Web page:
Welcome to the site!
Your situatiom might be a difficult one for a couple of reasons:
you're new to the testing and you don't know much about the process,
about the technical stuff, and about yourself in such a situation
you're the only one on the team who is supposed to test; I find this the biggest obstacle because you basically have nobody to ask for ...
Pick some samples for training but don't add more process for all
I recommend not documenting the details of all exploratory testing sessions for future re-use because trying to script, what is essentially a voyage of exploration, is not in the nature of exploratory testing. The main exception to that is to get examples for training and education.
I am not sure true Agile testing techniques exist. Some testing techniques are used and work well within the Agile context, others don't.
Common agile quality practises, part of the technical excelence princible:
Specification by Example
Test Driven Development
Whole team approach
Some techniques that might help:
Measuring test effectiveness is a great question.
So many in our industry focus on "Tests, number of tests, how long they run, how often they fail", all without looking at the key question "How effective is my testing?"
In order to evaluate tests, start with the business value. Ask questions such as:
What is the software release cycle?
Once every 6 ...
You have two advantages here,
1) Being new to the project
You will test the product as if you are a customer using the product for the first time.
If being a user with zero knowledge about the product forces you to ask so many questions and dig through documentation to do even the simplest tasks. Then there is a serious problem with the UX design.
Hopefully, although alone, you can talk to the developers, the business owner, scrummaster, etc.
At this stage you should primarily be in question mode
Find out what the system is supposed to do, in detail
Find out what the user is trying to achieve
Ask about different workflows
Determine positive and negative test cases to try
Ask about devices and ...
Concern: One big concern received from QA group is if they start documenting these sessions output in formal test cases , they will loose the advantage of speed because documenting each test case step by step takes time. Sometime more time than the testing session itself.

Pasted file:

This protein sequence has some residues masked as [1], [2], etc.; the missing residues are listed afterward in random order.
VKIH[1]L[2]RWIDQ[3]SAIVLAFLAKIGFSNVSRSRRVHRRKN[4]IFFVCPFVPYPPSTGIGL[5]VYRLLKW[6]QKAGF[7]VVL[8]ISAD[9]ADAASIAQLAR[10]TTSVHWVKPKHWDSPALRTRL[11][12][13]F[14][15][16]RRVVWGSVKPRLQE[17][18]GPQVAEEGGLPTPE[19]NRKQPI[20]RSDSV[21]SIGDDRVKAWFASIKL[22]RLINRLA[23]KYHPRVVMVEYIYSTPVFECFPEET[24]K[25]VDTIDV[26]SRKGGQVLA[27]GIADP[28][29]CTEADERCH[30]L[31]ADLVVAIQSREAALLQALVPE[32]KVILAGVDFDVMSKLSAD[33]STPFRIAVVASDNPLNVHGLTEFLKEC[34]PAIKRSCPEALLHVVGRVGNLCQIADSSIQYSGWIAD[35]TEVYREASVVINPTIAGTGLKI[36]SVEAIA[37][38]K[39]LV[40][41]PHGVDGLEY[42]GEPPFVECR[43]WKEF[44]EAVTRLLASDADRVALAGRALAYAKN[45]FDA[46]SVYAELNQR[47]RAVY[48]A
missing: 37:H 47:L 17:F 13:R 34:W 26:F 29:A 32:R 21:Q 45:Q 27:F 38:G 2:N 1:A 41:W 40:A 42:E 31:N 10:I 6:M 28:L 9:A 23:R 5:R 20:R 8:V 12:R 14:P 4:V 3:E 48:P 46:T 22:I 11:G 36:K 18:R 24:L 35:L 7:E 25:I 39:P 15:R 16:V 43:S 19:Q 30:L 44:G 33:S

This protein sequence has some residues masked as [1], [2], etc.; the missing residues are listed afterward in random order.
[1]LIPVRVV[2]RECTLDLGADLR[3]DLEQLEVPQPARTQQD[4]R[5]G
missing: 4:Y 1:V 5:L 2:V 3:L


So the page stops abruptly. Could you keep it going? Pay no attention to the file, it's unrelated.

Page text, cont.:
Support via tool:
We got similar situation in our case. Hence we searched for a tool ...
Either way, it's gonna slow down testers.
However, I think you can work in pairs, one tester doing exploratory testing and the other helping out and documenting. They can swap roles once in a while. I guess this would not slow them down as much because one tester would be mainly focused on exploratory testing just like now.
There's also a question of how ...
I would suggest picking up either a free browser plug-in or some other free tool that can run in the background while your testers run their exploratory sessions.
I would treat the output of the tool this way:
If no problems are found discard the log - The nature of exploratory testing requires intuition, guesswork, and a fair amount of serendipity. If a ...
Agile testing relies on a number of key concepts. Two of them are:
The Test pyramid
This provides a guide for having a large number of good unit tests, a medium number of integration tests and a small number of the slow and brittle (by their nature) UI tests.
Agile Testing Quadrants
Similar to the pyramid, another representation of the various different ...
We got nearly the same situation in our project. We got a couple of systems which we had to test, but just two testers for the different systems which are nearly independent each other. So I will try to summarize the lessons which we learned at our project:
Exploratory testing We introduced exploratory testing and also used a tool which captured all the ...
I am not aware of a specific type/name for this documentation, but you can use draw.io to create a flow/path diagram as you mentioned. You can also explore the different types of diagrams they have and see if any of them is a good fit.
I expect that your remote testers see their job the way it is defined for nearly all the organizations that use them: does the software work? and can they sign off on that and get paid?
If you create an arrangement where their pay and employment is dependent on giving much greater feedback it will happen, though you'll need to invest time and training ...
TBH this doesn't come from the culture characteristics, if so: Indians are some of the most unaccepting of many cultures that i have worked with.
From my past experiences with Clients (Having managed many QA offshore teams)
The problem here is the way we work in Agile(Mostly)
It is highly results-oriented where all the teams(not just QA) are focused on ...
This doesn't have anything to do with cultural differences. It's the issue with the organization's work culture. To fix this , you have to ask yourself some hard questions.
How independent is the test team
What are the KPI used to validate QA efficiency
Is bug count and defect detection ratio could be considered as KPIs
Does testers get appreciated and ...